The two teams battled back and forth through the third and fourth quarters until C-N took a 44-29 lead on Antwon Oliver's 12-yard run with three and a half minutes remaining in the game. The Bearcats kept clawing and sent the game into overtime with a 34- yard touchdown pass with 10 seconds to go.
The Eagles and Bearcats' defenses were impressive in the extra frame as neither team could score. C-N struck first in the third overtime as Oliver scored on a one-yard touchdown. Leonard Guyton's keeper on the two-point conversion was good and the Eagles led 52-44. After NWMS had tied the game at 52-52, the Bearcats took a 58-52 lead in the fourth overtime.
The Eagles were driving for another score but the ball squirted out and Northwest jumped on it to win the game, 58-52.
The Eagle offense was almost unstoppable as they compiled 419 yards on the ground, led by Oliver's 194 yards and two touchdowns. Carson-Newman's defense held the Bearcats to only 137 yards
Ken Sparks records 300th-career win (Aug. 30, 2012)
In the season-opener of his 33rd year on the Carson-Newman sidelines, Ken Sparks became just the 11th coach in college football history to reach 300 career wins as the Eagles outlasted Glenville St., 56-46. The milestone came just two months after Sparks had been diagnosed and begun treatment for prostate cancer.
Sparks was inducted to the inaugural NCAA Division II Hall of Fame coaches class in 2010, and is also a member of the SAC Hall of Fame, the Knoxville Sports Hall of Fame, the Carson-Newman Hall of Fame, the Tennessee Sports Hall of Fame and the NAIA Hall of Fame. He has been named SAC Coach of the Year 12 times.
In the win over Glenville State, Carson-Newman churned up 474 yards on the ground and held off a late Pioneer rally.
While the win was meaningful to Sparks, he said there is more to life than football.
"I'm just grateful to be associated with Carson-Newman and all these kids and coaches." the then 68-year-old Sparks said. "They're the ones who've invested their heart and their lives and given so much to be apart of this over the years.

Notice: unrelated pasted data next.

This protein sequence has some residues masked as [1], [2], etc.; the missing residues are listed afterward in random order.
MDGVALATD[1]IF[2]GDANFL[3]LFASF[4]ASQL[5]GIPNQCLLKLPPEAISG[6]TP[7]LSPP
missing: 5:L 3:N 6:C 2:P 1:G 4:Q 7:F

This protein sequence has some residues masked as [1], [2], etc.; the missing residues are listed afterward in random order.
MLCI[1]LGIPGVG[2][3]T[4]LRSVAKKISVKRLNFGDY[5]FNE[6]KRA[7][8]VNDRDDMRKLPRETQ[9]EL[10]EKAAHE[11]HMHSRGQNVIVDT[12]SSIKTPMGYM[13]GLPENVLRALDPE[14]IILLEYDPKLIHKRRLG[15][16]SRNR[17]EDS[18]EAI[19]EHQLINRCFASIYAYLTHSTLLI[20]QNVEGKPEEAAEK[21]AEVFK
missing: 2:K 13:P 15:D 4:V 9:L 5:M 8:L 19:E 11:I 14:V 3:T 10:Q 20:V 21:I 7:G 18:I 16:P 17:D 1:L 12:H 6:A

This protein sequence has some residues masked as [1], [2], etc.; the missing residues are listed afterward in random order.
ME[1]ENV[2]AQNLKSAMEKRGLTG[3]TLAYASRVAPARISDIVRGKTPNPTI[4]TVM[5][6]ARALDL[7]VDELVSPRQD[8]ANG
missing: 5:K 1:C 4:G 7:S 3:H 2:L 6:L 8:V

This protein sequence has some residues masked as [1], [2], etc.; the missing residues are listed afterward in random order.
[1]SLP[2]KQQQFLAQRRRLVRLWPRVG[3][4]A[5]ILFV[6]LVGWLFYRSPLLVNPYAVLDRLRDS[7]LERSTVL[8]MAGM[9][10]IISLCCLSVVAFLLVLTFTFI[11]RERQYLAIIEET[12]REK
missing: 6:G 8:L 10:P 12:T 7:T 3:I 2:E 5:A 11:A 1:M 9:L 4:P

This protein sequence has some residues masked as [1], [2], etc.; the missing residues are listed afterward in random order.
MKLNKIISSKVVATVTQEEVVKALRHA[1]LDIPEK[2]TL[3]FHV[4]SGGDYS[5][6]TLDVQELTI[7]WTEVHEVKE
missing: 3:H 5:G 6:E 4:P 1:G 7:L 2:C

"I'm still a nobody, but I'm still trying to honor the Lord with what we are trying to do – I'm just grateful to be a small part of it."
Brandon Baker (Miami, Fla.) led the charge on the ground with three touchdowns and 205 yards rushing on 18 carries. Baker found the end zone from 60, 2 and 31 yards out.
C-N took a 35-14 lead into the locker room, but Glenville State would score on its first five possessions of the second half to close within three – scoring 26 unanswered.
However, the Eagles burned clock in the fourth quarter, possessing the football for more than 10 minutes.
Carson-Newman kept the football for 6:19 on a drive that ended in a turnover-on-downs and then 3:05 on a possession that ended in a Brandon Haywood (Rockmart, Ga.) six-yard touchdown plunge up the middle.
That put the Carson-Newman ahead by 10 for good.
SAC 20 for 20 moments
No. 20 | Catawba women's golf - Paige Haverty wins four straight SAC Player of the Year awards (2003-06)
No. 19 | Tusculum women's tennis – Lesley Murray earns SAC Player of the Year honors four years in a row (2001-04)
No. 18 | Tusculum women's basketball – Pioneers upset No. 11 Lander to win NCAA Southeast Region Championship (March 15, 2010)
No. 17 | Anderson men's basketball – Denzail Jones scores 50 points in SAC Championship semifinal (March 3, 2012)
No. 16 | Lenoir-Rhyne softball – Bears set SAC record with 53 wins (2010)